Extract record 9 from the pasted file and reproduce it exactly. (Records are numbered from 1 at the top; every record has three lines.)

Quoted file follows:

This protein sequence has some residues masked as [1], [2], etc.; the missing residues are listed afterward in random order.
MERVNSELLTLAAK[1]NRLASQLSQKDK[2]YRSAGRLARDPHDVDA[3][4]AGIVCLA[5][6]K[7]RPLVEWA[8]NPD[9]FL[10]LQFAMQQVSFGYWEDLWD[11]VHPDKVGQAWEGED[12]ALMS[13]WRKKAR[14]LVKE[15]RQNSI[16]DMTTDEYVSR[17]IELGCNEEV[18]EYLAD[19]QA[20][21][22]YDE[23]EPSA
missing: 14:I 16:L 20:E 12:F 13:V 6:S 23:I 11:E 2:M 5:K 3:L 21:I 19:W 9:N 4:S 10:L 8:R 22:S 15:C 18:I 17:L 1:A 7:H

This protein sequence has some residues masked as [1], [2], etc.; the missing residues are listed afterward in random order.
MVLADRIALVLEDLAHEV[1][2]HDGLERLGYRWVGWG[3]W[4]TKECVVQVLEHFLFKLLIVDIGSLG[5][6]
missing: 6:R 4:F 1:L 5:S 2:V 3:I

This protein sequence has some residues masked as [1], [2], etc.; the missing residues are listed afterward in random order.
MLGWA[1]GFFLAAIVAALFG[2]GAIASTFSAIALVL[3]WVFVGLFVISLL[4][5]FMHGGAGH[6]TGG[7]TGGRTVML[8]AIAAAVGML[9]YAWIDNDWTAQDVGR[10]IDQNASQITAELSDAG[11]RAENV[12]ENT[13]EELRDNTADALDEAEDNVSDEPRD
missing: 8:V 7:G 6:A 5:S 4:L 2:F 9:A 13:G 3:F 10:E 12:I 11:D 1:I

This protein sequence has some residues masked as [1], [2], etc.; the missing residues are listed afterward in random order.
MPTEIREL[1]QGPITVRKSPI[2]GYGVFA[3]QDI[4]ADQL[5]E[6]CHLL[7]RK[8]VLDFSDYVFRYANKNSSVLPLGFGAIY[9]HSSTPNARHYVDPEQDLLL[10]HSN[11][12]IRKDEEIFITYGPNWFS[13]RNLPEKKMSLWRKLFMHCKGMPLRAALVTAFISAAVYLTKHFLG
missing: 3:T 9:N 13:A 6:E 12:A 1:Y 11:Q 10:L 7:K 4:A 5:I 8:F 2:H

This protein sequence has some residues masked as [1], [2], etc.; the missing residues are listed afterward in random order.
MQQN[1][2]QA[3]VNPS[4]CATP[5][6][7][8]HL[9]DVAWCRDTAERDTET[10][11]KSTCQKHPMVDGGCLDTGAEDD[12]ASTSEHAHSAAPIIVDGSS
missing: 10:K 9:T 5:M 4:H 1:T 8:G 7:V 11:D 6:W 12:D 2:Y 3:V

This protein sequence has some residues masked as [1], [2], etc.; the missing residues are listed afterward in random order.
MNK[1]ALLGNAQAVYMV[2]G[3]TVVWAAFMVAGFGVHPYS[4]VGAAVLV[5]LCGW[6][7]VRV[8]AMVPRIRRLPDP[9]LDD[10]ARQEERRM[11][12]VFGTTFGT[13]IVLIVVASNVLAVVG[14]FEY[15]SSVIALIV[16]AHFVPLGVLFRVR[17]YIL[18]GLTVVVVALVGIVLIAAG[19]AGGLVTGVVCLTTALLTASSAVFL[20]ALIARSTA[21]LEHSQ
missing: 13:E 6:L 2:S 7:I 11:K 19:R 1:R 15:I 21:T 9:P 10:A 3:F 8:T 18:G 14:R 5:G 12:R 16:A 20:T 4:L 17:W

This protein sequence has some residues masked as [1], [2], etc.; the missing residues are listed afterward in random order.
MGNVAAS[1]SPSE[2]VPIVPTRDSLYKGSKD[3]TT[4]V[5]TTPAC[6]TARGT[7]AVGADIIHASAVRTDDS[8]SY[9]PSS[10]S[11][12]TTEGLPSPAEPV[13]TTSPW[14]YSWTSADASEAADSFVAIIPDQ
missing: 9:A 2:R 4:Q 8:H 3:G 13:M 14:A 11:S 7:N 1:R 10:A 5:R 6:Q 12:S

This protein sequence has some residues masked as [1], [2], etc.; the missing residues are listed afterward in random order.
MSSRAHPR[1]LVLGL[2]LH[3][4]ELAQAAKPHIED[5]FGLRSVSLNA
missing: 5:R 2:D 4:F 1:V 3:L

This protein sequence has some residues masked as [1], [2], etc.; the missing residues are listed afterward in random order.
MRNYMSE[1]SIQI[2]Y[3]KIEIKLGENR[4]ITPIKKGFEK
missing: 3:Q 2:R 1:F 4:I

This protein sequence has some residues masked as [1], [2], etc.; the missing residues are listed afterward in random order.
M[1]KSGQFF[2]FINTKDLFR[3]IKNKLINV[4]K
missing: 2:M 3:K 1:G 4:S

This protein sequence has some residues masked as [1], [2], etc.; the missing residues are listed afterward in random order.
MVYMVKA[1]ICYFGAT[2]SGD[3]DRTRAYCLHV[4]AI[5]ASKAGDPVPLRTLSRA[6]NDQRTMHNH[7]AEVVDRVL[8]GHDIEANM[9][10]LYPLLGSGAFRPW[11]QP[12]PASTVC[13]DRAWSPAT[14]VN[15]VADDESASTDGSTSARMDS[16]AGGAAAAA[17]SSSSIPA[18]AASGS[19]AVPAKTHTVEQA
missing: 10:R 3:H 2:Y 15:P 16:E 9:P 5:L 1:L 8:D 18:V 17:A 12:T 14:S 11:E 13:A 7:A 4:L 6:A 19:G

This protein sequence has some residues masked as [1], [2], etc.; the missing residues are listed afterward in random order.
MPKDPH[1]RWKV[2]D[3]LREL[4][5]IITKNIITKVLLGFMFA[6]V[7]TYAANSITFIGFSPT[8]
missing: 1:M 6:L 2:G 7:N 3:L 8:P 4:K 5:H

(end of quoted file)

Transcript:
This protein sequence has some residues masked as [1], [2], etc.; the missing residues are listed afterward in random order.
MRNYMSE[1]SIQI[2]Y[3]KIEIKLGENR[4]ITPIKKGFEK
missing: 3:Q 2:R 1:F 4:I